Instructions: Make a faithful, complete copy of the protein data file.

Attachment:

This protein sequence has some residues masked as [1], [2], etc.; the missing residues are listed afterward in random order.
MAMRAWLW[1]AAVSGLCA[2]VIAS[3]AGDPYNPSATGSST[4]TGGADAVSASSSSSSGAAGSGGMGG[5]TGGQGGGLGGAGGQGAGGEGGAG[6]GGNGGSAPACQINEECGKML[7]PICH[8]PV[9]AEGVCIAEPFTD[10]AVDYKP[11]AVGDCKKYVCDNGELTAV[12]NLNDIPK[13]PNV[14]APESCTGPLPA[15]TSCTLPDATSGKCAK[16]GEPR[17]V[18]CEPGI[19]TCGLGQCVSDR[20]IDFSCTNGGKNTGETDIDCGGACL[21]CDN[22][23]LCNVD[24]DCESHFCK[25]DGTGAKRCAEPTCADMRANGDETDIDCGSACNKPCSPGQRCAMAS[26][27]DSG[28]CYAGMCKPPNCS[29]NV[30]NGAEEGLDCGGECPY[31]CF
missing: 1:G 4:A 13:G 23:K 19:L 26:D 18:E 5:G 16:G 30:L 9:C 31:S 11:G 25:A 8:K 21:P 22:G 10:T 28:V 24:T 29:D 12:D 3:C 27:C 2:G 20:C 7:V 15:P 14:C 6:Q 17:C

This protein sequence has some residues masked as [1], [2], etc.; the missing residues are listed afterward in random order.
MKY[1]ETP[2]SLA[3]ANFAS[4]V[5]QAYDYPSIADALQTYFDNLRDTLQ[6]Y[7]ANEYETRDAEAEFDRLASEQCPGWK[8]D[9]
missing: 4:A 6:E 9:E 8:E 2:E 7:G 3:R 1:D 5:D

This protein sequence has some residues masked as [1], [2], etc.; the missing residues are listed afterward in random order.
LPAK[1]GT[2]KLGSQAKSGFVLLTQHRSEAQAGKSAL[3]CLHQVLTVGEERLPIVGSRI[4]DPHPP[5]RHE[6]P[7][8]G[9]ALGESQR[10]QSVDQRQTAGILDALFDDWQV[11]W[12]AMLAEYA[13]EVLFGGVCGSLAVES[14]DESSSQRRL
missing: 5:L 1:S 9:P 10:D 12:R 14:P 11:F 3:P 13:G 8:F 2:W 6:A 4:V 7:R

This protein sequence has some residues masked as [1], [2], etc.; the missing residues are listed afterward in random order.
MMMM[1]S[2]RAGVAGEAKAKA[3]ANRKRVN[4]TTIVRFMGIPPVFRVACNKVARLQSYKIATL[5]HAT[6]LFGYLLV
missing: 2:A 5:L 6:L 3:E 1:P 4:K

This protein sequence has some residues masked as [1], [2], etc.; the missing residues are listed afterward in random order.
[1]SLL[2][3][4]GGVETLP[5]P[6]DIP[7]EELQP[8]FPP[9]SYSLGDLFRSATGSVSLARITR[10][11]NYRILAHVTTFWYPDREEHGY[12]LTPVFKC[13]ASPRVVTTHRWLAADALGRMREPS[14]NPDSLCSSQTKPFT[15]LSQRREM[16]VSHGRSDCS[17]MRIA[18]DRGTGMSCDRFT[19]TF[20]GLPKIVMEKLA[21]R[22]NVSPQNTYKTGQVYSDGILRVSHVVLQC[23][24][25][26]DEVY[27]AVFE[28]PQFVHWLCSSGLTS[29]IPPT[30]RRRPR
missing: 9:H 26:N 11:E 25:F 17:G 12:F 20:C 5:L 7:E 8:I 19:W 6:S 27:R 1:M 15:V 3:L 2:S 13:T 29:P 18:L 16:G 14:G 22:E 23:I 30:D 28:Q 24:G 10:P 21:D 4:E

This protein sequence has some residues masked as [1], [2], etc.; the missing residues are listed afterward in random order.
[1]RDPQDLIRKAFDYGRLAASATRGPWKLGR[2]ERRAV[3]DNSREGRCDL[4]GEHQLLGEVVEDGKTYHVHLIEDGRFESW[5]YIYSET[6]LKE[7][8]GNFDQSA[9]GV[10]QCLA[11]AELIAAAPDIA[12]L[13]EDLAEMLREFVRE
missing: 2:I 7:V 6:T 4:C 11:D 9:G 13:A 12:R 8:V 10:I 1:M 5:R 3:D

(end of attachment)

This protein sequence has some residues masked as [1], [2], etc.; the missing residues are listed afterward in random order.
MAMRAWLW[1]AAVSGLCA[2]VIAS[3]AGDPYNPSATGSST[4]TGGADAVSASSSSSSGAAGSGGMGG[5]TGGQGGGLGGAGGQGAGGEGGAG[6]GGNGGSAPACQINEECGKML[7]PICH[8]PV[9]AEGVCIAEPFTD[10]AVDYKP[11]AVGDCKKYVCDNGELTAV[12]NLNDIPK[13]PNV[14]APESCTGPLPA[15]TSCTLPDATSGKCAK[16]GEPR[17]V[18]CEPGI[19]TCGLGQCVSDR[20]IDFSCTNGGKNTGETDIDCGGACL[21]CDN[22][23]LCNVD[24]DCESHFCK[25]DGTGAKRCAEPTCADMRANGDETDIDCGSACNKPCSPGQRCAMAS[26][27]DSG[28]CYAGMCKPPNCS[29]NV[30]NGAEEGLDCGGECPY[31]CF
missing: 1:G 4:A 13:G 23:K 19:L 26:D 18:E 5:G 16:G 30:L 9:C 31:S 11:G 25:A 8:K 21:P 22:G 10:T 28:V 24:T 29:D 12:D 3:C 27:C 2:G 20:C 7:V 15:P 14:C 6:Q 17:C

This protein sequence has some residues masked as [1], [2], etc.; the missing residues are listed afterward in random order.
MKY[1]ETP[2]SLA[3]ANFAS[4]V[5]QAYDYPSIADALQTYFDNLRDTLQ[6]Y[7]ANEYETRDAEAEFDRLASEQCPGWK[8]D[9]
missing: 4:A 6:E 9:E 8:E 2:E 7:G 3:R 1:D 5:D

This protein sequence has some residues masked as [1], [2], etc.; the missing residues are listed afterward in random order.
LPAK[1]GT[2]KLGSQAKSGFVLLTQHRSEAQAGKSAL[3]CLHQVLTVGEERLPIVGSRI[4]DPHPP[5]RHE[6]P[7][8]G[9]ALGESQR[10]QSVDQRQTAGILDALFDDWQV[11]W[12]AMLAEYA[13]EVLFGGVCGSLAVES[14]DESSSQRRL
missing: 5:L 1:S 9:P 10:D 12:R 14:P 11:F 3:P 13:G 8:F 2:W 6:A 4:V 7:R

This protein sequence has some residues masked as [1], [2], etc.; the missing residues are listed afterward in random order.
MMMM[1]S[2]RAGVAGEAKAKA[3]ANRKRVN[4]TTIVRFMGIPPVFRVACNKVARLQSYKIATL[5]HAT[6]LFGYLLV
missing: 2:A 5:L 6:L 3:E 1:P 4:K

This protein sequence has some residues masked as [1], [2], etc.; the missing residues are listed afterward in random order.
[1]SLL[2][3][4]GGVETLP[5]P[6]DIP[7]EELQP[8]FPP[9]SYSLGDLFRSATGSVSLARITR[10][11]NYRILAHVTTFWYPDREEHGY[12]LTPVFKC[13]ASPRVVTTHRWLAADALGRMREPS[14]NPDSLCSSQTKPFT[15]LSQRREM[16]VSHGRSDCS[17]MRIA[18]DRGTGMSCDRFT[19]TF[20]GLPKIVMEKLA[21]R[22]NVSPQNTYKTGQVYSDGILRVSHVVLQC[23][24][25][26]DEVY[27]AVFE[28]PQFVHWLCSSGLTS[29]IPPT[30]RRRPR
missing: 9:H 26:N 11:E 25:F 17:G 12:F 20:C 5:L 7:E 8:I 19:W 6:S 27:R 1:M 15:V 3:L 2:S 13:T 29:P 18:L 16:G 14:G 22:E 23:I 30:D 28:Q 24:G 10:P 21:D 4:E

This protein sequence has some residues masked as [1], [2], etc.; the missing residues are listed afterward in random order.
[1]RDPQDLIRKAFDYGRLAASATRGPWKLGR[2]ERRAV[3]DNSREGRCDL[4]GEHQLLGEVVEDGKTYHVHLIEDGRFESW[5]YIYSET[6]LKE[7][8]GNFDQSA[9]GV[10]QCLA[11]AELIAAAPDIA[12]L[13]EDLAEMLREFVRE
missing: 2:I 7:V 6:T 4:C 11:D 9:G 13:A 12:R 8:V 10:I 1:M 5:R 3:D